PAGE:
For persons with an ICD, anticoagulation to prevent formation of thrombi may be necessary (particularly in children who require looping of the right ventricular catheter).

Surveillance

Regular follow-up visits every six to 12 months (depending on the severity of clinical manifestations) are required in order to monitor therapy efficacy. These visits should include the following:

  • Resting ECG
  • Exercise stress test, performed at the maximal age-predicted heart rate. For individuals on beta-blocker therapy (in whom maximal heart rate cannot be reached), the test should be performed at least at the highest tolerated workload.
  • Holter monitoring

The limit for any allowed physical activity can be defined on the basis of exercise stress test done in the hospital setting; the use of commercially available heart rate monitoring devices for sports participation can be helpful in keeping the heart rate in a safe range during physical activity but should not be considered as an alternative to medical follow-up visits.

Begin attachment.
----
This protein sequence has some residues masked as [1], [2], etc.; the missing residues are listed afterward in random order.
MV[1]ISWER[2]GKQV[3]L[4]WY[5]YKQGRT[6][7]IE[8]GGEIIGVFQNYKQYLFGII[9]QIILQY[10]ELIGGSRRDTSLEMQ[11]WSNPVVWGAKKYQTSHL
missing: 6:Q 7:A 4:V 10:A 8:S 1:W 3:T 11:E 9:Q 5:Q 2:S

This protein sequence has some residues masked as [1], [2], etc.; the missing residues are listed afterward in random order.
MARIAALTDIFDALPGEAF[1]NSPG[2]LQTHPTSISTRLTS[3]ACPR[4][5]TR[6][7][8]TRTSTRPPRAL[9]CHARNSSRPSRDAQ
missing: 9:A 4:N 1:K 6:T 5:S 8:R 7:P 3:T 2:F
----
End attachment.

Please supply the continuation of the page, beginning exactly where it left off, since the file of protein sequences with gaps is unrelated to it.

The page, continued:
Agents/Circumstances to Avoid

Competitive sports and other strenuous exercise are always contraindicated. All individuals showing exercise-induced arrhythmias should avoid physical activity, with the exception of light training for those individuals showing good suppression of arrhythmias on exercise stress testing while on therapy. It is important to note that efficacy needs to be periodically retested [Heidbuchel et al 2006].

A single case report highlighted the possible proarrhythmic effect of an insulin tolerance test (ITT), driven by severe hypokalemia and adrenergic activation secondary to the metabolic imbalance induced by the test [Binder et al 2004].

Digitalis favors the onset of cardiac arrhythmias due to delayed afterdepolarization (DAD) and triggered activity; therefore digitalis should be avoided in all individuals with CPVT.